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China Media Group Bans Journalists From Speaking Of Xiaobo

China Media Group Bans Journalists From Speaking Of Xiaobo Case

December 10, 2010

The International Federation of Journalists (IFJ) is deeply concerned that one of China’s largest and influential media groups warned staff members not to make mention of 2010 Nobel Peace Laureate Liu Xiaobo, who is to have his award confirmed today.

An IFJ source said journalists received the warning on December 9 from group managers, who asked them not to note any details of Liu’s case in social media platforms, including personal blogs and microblogging applications.

The warning also said that they should not re-publish or make any comments about the case, or distribute information about the staff warning to anyone outside of the company, which has 19 media outlets, including newspapers, magazines and websites in China.

The IFJ has also learned that transmission signals of Hong Kong broadcasters were blocked on December 9 by mainland authorities in Guangdong province. There are reports that a number of foreign media websites including the BBC and Norwegian Broadcasting Corporation (NRK) were interrupted in Beijing.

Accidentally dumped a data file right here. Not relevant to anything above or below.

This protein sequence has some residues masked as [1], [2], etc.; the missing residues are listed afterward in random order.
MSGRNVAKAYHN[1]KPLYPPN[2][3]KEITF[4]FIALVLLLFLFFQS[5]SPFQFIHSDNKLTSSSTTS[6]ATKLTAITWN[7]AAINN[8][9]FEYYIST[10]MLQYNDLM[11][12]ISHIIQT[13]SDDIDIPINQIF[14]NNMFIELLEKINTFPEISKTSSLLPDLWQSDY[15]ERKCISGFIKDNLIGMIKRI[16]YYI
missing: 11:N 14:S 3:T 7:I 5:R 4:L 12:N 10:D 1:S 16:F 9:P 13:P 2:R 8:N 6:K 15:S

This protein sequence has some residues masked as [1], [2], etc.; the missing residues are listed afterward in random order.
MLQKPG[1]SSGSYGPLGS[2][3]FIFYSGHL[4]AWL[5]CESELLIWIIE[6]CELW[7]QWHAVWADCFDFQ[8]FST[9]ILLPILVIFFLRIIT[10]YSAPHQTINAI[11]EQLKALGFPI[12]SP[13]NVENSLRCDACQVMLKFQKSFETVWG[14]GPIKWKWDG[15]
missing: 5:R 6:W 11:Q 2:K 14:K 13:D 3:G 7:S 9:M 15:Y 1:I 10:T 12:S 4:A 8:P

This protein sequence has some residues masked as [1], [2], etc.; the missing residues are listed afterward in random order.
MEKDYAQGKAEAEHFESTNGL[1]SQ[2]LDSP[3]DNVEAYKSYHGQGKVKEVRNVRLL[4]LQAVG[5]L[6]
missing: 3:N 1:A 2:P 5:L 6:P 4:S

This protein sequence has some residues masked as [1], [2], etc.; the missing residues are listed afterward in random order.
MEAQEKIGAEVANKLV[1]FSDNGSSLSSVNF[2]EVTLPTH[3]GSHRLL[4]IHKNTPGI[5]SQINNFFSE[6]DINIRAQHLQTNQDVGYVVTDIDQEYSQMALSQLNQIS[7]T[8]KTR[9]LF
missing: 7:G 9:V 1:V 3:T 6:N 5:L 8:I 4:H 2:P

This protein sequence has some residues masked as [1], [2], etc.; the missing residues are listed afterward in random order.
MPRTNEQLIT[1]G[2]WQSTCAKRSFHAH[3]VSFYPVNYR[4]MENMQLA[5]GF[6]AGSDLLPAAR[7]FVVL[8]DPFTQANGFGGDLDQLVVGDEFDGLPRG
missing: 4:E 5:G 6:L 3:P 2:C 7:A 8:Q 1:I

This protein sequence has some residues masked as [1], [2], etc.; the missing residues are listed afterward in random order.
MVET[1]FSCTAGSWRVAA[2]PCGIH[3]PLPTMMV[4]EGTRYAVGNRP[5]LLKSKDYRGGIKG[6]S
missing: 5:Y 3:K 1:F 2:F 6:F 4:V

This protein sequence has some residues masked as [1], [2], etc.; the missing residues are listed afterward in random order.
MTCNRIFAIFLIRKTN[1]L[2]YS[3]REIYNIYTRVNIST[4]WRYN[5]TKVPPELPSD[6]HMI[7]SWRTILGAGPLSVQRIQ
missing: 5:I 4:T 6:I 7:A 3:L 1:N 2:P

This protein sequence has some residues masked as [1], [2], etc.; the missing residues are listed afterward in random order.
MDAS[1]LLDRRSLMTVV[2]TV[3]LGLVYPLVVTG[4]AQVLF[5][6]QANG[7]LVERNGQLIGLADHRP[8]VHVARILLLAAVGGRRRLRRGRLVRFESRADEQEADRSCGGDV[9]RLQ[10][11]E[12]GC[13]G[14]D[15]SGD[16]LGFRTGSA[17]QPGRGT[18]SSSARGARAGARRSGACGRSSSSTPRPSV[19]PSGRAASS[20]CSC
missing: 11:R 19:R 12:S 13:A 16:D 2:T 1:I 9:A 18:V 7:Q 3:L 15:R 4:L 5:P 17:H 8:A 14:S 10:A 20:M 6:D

“The IFJ has grave concerns that a media organisation would attempt to muzzle the voices of journalists and media workers and deny their fundamental right to freedom of expression,” IFJ General Secretary Aidan White said.

“Today, on Human Rights Day, it is a terrible thing to see evidence of the environment of self-censorship in China that accompanies the threats, harassment and censorship that is delivered by the country’s propaganda mechanisms.”

The IFJ encourages the All China Journalists’ Association and journalists and media workers in China to refuse all directives which intrude or compromise their rights.

The IFJ also calls on China to ratify the International Covenant on Civil and Political Rights, which the country signed in 1998.

Liu Xiaobo was detained at the end of 2008 just before the release of Charter 08, a manifesto for political reform he helped to draft calling for freedom of assembly, expression and religion. On December 25, 2009, he was sentenced to eleven years in prison for inciting subversion. The ceremony in Oslo today will reserve an empty chair to signify Liu's inability to be formally presented with the coveted and influential award in person.


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